PALS Pediatric Life Support: Depth of Chest Compressions
What is PALS?
The PALS (Pediatric Advanced Life Support) is a certification requirement for healthcare providers that covers the basics of pediatric life support as well as advanced life support. It is a lifesaving course for those who work with children.
The PALS Course teaches participants how to assess and manage respiratory, cardiac, and neurological emergencies. It also teaches them how to provide care for choking, shock, and other emergencies. The course includes lecture material, skills videos, and algorithms and mnemonics to help you easily recall information. You can learn more about what to expect from a PALS course by reading our blog entry on how to prepare for your PALS certification exam.
According to PALS, How Deep Should You Perform Chest Compressions on Infants and Children?
Chest compressions in PALS are a life-saving technique for infants and children experiencing cardiac distress. Delivering high-quality chest compressions promotes circulation to the brain and other vital organs when the child or infant has a weak or indiscernible pulse.
The depth of chest compressions is important because it can affect the quality of delivery. The depth of chest compressions should be at least two inches deep for children, and one-third of the depth of the chest for infants (about 1.5 inches deep).
The rate of chest compressions is also important, it should be 100–120 per minute.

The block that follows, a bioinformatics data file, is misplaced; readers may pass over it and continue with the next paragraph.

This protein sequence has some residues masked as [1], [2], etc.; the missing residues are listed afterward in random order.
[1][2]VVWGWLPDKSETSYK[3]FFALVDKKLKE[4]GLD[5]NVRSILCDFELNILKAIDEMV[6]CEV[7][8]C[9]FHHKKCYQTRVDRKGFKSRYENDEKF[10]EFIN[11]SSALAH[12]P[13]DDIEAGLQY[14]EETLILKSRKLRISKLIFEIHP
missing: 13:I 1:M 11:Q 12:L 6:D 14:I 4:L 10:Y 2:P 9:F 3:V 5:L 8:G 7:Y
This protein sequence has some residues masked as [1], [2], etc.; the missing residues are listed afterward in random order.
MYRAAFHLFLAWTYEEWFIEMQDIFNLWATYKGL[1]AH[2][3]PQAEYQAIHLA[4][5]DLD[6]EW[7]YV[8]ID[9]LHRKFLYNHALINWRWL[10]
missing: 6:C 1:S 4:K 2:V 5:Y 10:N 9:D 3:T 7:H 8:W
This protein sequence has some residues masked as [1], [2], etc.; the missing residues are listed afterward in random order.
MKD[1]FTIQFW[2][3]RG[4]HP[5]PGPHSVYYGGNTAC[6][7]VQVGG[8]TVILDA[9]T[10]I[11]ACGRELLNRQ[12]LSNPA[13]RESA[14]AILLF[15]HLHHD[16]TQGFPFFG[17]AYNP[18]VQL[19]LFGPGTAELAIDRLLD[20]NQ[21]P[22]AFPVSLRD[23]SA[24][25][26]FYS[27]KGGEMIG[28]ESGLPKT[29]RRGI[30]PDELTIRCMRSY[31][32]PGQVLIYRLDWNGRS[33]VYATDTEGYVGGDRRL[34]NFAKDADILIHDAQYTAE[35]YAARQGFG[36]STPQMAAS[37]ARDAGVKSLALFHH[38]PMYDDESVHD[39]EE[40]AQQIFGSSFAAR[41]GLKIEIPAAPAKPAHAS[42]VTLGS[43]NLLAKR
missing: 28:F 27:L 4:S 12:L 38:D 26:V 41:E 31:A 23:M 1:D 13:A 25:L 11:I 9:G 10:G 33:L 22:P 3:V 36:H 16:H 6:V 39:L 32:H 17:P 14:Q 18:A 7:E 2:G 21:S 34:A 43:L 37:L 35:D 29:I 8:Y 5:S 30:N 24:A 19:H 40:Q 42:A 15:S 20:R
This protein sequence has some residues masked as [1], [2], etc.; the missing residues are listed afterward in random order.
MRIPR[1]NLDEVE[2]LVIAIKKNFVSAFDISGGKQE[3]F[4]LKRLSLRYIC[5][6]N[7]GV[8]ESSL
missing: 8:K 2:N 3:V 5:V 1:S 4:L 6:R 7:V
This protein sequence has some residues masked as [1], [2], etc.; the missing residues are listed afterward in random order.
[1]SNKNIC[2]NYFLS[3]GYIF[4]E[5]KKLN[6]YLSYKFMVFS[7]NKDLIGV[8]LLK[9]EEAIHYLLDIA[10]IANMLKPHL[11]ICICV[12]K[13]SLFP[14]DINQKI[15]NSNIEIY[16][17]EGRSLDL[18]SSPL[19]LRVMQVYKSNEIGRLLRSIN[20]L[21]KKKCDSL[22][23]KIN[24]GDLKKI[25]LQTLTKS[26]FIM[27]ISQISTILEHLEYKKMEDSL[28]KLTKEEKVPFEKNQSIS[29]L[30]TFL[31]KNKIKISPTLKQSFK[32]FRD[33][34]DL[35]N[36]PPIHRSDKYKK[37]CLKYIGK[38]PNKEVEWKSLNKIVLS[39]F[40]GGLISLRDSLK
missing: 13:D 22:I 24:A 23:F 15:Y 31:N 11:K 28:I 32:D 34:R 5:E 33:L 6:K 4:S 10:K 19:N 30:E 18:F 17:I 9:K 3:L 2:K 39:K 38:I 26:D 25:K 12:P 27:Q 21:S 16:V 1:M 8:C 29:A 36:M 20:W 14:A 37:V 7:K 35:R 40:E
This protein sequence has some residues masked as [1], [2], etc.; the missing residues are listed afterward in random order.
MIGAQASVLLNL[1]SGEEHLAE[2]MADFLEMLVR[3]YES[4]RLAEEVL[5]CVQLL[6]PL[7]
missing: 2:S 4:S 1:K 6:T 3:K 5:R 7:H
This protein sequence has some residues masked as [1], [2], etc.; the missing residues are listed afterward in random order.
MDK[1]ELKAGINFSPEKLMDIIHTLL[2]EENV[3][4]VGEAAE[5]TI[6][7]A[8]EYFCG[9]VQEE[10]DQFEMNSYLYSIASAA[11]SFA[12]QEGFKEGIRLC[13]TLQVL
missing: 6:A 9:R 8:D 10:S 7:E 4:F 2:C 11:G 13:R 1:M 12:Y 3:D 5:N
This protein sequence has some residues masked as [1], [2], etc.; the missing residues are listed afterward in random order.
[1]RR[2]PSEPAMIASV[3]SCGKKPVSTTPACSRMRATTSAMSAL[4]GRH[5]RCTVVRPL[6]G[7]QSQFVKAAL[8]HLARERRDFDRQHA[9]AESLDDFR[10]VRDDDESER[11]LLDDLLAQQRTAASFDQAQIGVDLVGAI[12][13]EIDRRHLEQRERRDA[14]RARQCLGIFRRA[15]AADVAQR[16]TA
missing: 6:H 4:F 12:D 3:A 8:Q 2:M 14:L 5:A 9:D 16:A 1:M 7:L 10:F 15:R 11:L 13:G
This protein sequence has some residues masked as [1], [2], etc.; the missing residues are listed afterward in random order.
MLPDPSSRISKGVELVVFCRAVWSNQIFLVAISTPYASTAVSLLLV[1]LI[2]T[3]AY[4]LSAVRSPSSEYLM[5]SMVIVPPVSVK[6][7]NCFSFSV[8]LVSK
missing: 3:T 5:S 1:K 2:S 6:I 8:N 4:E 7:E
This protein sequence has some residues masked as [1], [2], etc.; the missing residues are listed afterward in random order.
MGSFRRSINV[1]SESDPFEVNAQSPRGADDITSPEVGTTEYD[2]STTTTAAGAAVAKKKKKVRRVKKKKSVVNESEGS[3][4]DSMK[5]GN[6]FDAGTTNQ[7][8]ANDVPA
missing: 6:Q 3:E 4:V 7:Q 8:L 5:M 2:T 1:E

Chest compressions should continue until the child starts breathing or advanced medical assistance arrives.
Rescue breaths are also a vital part of performing CPR on infants and children as lack of oxygen can lead to cardiac arrest in pediatric patient. You can read more about pediatric rescue breaths by clicking on this article.
PALS: Pediatric Thumb-Encircling Technique Vs. Chest Compressions
The thumb-encircling technique (see above) is a variation of the traditional technique that is often used on infants or very small children when two rescuers are present. The two thumb-encircling hands technique can be used if the rescuer’s hands are large enough to go around the infant’s chest. They may also provide compressions with the index and middle fingers of one hand placed on the sternum just below the nipples (figure 1).
If the child is too big for the hands to wrap around, then the rescuer will perform one-hand chest compressions with the heel of the hand (see below), or use two hands if the child is larger.
CPR should not be interrupted for an extended period of time.
Where Can I Take the Pediatric Advanced Life Support (PALS) Course and Exam Online?
The Medical ProCerts Pediatric Advanced Life Support Certification is an online course that prepares healthcare providers for pediatric emergency care.
It is designed to teach you how to manage and care for children and infants who have life-threatening conditions, as well as how to recognize potential emergencies.
The course is taught by a combination of curriculum prepared by licensed registered nurses and medical doctors, videos, and algorithms designed to help you study and prepare for your exam.
The course concludes with an online exam that you can take whenever you are ready. Successful completion grants you instant access to your PALS certificate.
Medical ProCerts PALS Certification was created in compliance with the latest (2020) AHA and ILCOR guidelines and provides the most up-to-date content to get you certified to the latest medical standard.
Register now and receive 20% off your next PALS recertification, or any other certification offered at Medical ProCerts. Take the PALS exam and get certified today!